- Stay up to date by checking the VicEmergency app, visiting the Emergency Victoria website or following @VicEmergency on Twitter and Facebook.
- Check if a Total Fire Ban has been declared for the area you are visiting. For more information, check the CFA website.
- On Severe or Extreme Fire Danger Rating days, it’s safer to travel to cities and towns. Never travel into a high-risk bushfire area where a Code Red Fire Danger Rating has been forecast
What are the benefits of bushwalking in Victoria?
Ben Rossiter, CEO of Victoria Walks, says the benefits of taking the time to explore walking areas around the state are numerous, and not just for individuals.
“Before COVID, walking was already the most popular physical activity of Victorians, then during lockdown most of us explored our neighbourhoods on foot like never before, but now we are ready to roam further afield,” he said.
Victoria Walks has put together a list of lesser known and quieter walks for people looking to avoid popular spots.“As it feels like everyone wants to get out and walk and reconnect with nature, you might want to avoid some of the well-known walks like the 1000 Steps, the Redwood Forest and the You Yangs,” Ben said.
He also recommends considering travelling to regional areas, which have been hit hard not only by the pandemic, but also in some cases by last summer’s devastating bushfires.
“Now is a perfect time to visit regional areas recovering from the pandemic’s economic hardships and Alpine Shire has some fabulous walks that were not impacted by last summer’s horrific bushfires.”
More walking inspiration can be found on the Victoria Walks website.
Being in a natural environment also has tremendous benefits for our mental health, according to VicHealth CEO Dr Sandro Demaio.
Sandro discussed the practice of ‘nature bathing’ on ABC Radio Melbourne, which you can read more about here.
Tips for getting started (or back into) bushwalking
Do some googling about walks or trails in your area. You often don’t have to go far to start with, but make sure if you’re just starting out that the walk isn’t too long or over difficult terrain.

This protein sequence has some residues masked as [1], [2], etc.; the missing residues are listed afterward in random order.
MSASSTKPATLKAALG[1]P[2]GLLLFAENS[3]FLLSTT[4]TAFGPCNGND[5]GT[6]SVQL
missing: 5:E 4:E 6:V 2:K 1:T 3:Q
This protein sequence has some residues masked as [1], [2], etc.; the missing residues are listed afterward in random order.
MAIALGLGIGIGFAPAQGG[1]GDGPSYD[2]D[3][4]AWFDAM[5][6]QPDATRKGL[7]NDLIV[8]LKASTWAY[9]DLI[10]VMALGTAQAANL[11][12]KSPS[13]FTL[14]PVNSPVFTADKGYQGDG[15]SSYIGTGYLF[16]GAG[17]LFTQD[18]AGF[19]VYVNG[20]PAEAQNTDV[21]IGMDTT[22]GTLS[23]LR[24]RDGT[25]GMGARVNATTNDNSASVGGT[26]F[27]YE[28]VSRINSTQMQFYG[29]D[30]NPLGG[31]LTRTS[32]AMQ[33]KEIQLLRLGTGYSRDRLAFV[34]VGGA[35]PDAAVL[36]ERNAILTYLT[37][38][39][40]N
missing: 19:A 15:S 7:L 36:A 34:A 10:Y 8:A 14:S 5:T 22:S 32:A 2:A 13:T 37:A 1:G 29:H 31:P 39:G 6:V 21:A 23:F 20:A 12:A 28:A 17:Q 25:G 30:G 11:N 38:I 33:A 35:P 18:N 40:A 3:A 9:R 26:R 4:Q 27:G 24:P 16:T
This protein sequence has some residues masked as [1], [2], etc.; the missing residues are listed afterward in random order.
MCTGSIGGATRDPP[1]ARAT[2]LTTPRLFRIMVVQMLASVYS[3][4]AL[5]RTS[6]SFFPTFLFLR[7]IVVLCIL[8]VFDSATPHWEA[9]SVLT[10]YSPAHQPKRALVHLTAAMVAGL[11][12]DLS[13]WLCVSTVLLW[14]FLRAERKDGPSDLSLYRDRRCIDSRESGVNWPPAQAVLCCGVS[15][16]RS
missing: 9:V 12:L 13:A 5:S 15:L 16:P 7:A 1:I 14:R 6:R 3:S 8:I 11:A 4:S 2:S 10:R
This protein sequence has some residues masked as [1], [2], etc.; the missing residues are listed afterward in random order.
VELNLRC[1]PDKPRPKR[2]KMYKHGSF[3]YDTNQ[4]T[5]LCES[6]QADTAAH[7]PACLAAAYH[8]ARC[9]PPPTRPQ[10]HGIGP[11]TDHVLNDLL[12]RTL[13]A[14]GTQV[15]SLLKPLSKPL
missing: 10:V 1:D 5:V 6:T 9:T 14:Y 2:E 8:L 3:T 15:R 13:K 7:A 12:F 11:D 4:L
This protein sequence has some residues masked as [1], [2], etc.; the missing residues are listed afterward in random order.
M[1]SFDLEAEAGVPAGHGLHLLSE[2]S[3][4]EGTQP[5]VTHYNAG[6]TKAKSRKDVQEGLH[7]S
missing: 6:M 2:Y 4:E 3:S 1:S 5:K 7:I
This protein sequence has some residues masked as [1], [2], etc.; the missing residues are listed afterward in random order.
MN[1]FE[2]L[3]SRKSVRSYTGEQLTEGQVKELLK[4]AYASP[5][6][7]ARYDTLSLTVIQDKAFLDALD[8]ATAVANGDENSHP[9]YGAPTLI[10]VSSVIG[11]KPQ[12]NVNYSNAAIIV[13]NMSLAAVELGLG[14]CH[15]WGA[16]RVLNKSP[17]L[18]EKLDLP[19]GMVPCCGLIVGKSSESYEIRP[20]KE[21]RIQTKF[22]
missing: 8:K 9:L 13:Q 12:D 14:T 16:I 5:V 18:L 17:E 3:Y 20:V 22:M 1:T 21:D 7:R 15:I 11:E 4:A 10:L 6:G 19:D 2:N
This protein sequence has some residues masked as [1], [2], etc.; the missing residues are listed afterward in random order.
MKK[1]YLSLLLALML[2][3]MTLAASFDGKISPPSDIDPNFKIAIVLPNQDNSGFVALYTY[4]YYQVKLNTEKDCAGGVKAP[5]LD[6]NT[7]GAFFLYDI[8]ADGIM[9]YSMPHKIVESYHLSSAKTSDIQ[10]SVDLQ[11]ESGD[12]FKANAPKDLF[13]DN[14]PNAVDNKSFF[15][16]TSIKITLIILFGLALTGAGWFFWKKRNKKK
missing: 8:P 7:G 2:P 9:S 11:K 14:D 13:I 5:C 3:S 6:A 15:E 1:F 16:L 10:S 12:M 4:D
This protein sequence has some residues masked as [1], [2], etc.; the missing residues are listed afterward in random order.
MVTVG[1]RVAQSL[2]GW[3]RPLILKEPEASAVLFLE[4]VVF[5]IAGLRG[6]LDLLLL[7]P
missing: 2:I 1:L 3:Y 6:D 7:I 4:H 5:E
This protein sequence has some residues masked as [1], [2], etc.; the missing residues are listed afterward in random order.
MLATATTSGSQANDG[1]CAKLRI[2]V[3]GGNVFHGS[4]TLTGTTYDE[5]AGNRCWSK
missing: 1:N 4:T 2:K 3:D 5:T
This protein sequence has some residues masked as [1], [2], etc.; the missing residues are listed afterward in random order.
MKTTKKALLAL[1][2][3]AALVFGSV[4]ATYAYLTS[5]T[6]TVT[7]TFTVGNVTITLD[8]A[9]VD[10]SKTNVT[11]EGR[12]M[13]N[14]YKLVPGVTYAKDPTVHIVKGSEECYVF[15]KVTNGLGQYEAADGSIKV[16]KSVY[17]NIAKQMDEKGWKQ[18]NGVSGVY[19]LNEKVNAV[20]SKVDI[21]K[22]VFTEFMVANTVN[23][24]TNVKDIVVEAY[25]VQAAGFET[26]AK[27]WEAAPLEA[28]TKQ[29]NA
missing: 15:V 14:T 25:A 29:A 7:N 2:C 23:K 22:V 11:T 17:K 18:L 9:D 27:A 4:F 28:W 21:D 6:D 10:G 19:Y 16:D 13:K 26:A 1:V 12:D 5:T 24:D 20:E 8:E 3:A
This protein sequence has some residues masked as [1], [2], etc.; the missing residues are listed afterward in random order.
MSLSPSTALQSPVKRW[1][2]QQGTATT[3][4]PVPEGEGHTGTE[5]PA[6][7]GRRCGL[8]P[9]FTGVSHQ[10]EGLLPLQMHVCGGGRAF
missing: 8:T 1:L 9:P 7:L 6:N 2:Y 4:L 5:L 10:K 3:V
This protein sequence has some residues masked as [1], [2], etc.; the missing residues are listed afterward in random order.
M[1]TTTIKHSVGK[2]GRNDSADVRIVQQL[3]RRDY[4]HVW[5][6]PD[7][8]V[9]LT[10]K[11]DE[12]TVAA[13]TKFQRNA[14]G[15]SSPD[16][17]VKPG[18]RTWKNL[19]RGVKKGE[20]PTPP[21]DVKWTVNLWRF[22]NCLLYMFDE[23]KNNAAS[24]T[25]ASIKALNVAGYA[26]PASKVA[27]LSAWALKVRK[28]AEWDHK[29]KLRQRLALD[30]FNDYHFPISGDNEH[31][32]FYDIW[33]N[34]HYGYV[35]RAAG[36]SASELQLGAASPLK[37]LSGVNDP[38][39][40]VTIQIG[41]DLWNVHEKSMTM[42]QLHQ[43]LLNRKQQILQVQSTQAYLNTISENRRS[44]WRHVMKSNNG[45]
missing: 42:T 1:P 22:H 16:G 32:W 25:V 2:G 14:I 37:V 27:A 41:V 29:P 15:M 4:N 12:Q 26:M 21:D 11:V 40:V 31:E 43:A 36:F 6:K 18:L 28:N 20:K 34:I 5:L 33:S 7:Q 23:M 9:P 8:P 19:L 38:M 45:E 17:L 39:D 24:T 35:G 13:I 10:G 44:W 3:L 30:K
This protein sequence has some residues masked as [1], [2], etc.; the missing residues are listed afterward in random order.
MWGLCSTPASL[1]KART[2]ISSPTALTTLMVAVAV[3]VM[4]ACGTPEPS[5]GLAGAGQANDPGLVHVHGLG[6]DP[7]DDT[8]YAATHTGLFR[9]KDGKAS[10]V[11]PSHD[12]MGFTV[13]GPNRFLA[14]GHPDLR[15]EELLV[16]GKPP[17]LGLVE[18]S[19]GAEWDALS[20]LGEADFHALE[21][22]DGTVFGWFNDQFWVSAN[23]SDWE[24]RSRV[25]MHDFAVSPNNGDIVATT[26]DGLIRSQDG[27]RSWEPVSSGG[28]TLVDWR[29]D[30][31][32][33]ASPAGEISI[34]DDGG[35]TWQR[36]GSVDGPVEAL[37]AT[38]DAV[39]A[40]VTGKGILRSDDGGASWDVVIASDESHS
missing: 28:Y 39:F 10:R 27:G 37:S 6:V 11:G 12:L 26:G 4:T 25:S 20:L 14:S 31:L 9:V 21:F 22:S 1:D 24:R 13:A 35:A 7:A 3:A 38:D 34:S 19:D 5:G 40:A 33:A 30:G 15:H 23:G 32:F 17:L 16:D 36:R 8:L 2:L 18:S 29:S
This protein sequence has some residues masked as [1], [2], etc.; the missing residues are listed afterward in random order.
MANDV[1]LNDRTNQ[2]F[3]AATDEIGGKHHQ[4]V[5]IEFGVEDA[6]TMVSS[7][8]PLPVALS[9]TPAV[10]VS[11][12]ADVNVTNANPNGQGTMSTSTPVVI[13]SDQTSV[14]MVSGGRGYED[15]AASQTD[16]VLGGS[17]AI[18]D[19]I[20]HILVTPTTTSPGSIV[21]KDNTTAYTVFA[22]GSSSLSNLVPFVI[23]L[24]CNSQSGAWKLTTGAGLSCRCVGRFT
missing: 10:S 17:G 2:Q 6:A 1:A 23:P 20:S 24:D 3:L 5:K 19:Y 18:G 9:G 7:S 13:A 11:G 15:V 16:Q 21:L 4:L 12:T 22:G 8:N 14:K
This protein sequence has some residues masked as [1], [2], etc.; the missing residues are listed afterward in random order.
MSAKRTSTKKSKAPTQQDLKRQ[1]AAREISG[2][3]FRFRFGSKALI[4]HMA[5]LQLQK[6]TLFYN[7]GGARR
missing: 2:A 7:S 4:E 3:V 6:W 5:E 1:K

Look the part, but don’t break the bank. You don’t need to rush to your local outdoor clothing shop before a hike. Clothing such as lightweight t-shirts or shirts, shorts, leggings or trackpants (depending on the weather), a wide-brimmed hat and runners or trainers are usually all you need for bushwalking. However, if you’re going to invest in one thing, make it a waterproof rain jacket – Victorian weather can be unpredictable.
Carry some essentials with you. Take a small backpack with you which can hold things like your rain jacket, a small first aid kit, sunscreen, water and some snacks. Adjust what you take depending on how long you’ll be walking for. Usually you can find advice on how much water to take in the information for a trail or track.
Tell someone where you’re going. If you’re going on a more remote walk on your own or in a small group, tell someone else where you’re going before you leave. That way if something happens, they can help.
Remember some coronavirus (COVID-19) restrictions still apply. Although masks don’t need to be worn outside now, you still need to carry one with you and wear it if you can’t stay 1.5 metres from others . Physical distancing must also be maintained, and you should wash your hands as often as you can.
For more VicHealth articles on how to look after your health in 2021, check out: